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Java BCI

How To: BCI a class during runtime

BCI (byte code injection) can be done either statically or dynamically. Static BCI is when the byte code is injected and stored into a class file. The modified class is loaded instead of the original class, by modifying the classpath from where the class is picked up. Dynamic BCI, does not do any permanent changes to the class file, but varies the class bytes when it is loaded. This article talks about dynamic BCI using ASM library by using a non-delegating classloader. Here we will add a new field to the a class dynamically.

The high level steps involved in BCI’ing a class are:

  • Write a class that modifies the bytes
  • Create a custom classloader that overrides findClass

Write a class the modifies the bytes

The ASM library is used to modify the class bytes. ASM uses the visitor pattern to modify bytes. A tutorial can be found here. Multiple visitors exist which can be used to modify the bytes. Here we will use the ClassVisitor and override the visitEnd method to add the new field. The visitEnd method is called after all the methods and fields of the loaded class is traversed.

We will write a FieldAdder class the extends ClassVisitor:

    public class FieldAdder extends ClassVisitor
        FieldNode _nde;
        public FieldAdder(ClassVisitor cv)
            super(1, cv);
            _nde = new FieldNode(Opcodes.ACC_PRIVATE, "_trial", "Ljava/lang/String;", null, null);

        public void visitEnd()
            System.out.println("In visit End. Adding Fields");

The important code is marked in bold. A FieldNode is a representation of a field in the class. A new FieldNode is created with the appropriate access (OpCodes.ACC_PRIVATE), name (_trial) and type (Ljava/lang/String). In the visitEnd, this is accepted into the ClassVisitor (cv is the ClassVisitor variable of the class being traversed).

To use this ClassVisitor to modify bytes we need to call the following lines of code:

    public byte[] modifyClass(String cls)
        throws Exception
        InputStream str = new FileInputStream("loadcls/" +cls + ".class");
        ClassReader reader = new ClassReader(str);
        ClassWriter cw = new ClassWriter(reader, ClassWriter.COMPUTE_MAXS | ClassWriter.COMPUTE_FRAMES);
        FieldAdder fadder = new FieldAdder(cw);
        reader.accept(fadder, 0);
        return cw.toByteArray();

The ClassReader reads the class of the InputStream passed. The FieldAdder that we defined previously is used as a visitor when the class is being read. The modified bytes can be accessed via the ClassWriter used to create the FieldAdder. The references for ClassReader and ClassWriter can be found here. Now all that is left is to call this at the correct location. For this we will write a ClassLoader that calls this.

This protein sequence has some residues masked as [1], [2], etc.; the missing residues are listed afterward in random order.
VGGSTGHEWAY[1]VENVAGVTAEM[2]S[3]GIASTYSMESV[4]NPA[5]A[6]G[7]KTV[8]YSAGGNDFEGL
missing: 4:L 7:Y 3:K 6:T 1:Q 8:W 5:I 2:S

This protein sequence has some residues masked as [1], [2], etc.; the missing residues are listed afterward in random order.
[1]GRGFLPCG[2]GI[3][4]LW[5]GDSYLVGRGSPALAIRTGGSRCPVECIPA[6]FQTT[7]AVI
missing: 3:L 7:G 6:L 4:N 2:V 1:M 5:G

Create a Custom ClassLoader

We will create a delegating ClassLoader. This implies that if the class is present in the parent classpath, then the class is not BCI’ed, if not present it is loaded from a relative path of “loadcls/*” and BCI’ed.

    public static class MyClassLoader extends ClassLoader 
        protected Class findClass(String name) 
            throws ClassNotFoundException
                byte[] b = loadClassData(name);
                return defineClass(name, b, 0, b.length);
            catch (Exception e)
                throw new ClassNotFoundException();
        }        private byte[] loadClassData(String name) 
            throws Exception
            TestAddField tst = new TestAddField();
            return tst.modifyClass(name);

In the above, we have overridden the findClass method to call our modifyClass function. The modified bytes are then used to define the class.

To BCI any class we load the class using the above classloader.

MyClassLoader ldr = new MyClassLoader();
Class cls = ldr.loadClass("ClassToAddField");

Introspecting the fields in the class loaded will show that it has the new field added to it. The Classes explained here is present here. Download the asm 4.0_RC2 jar files and run the commands in compileaddfield.sh to see it in action.





  1. Pingback: HOW TO: Stereotyping a java Class | Reflections - July 20, 2013

  2. Pingback: HOW TO: BCI method calls into java methods | Reflections - July 23, 2013

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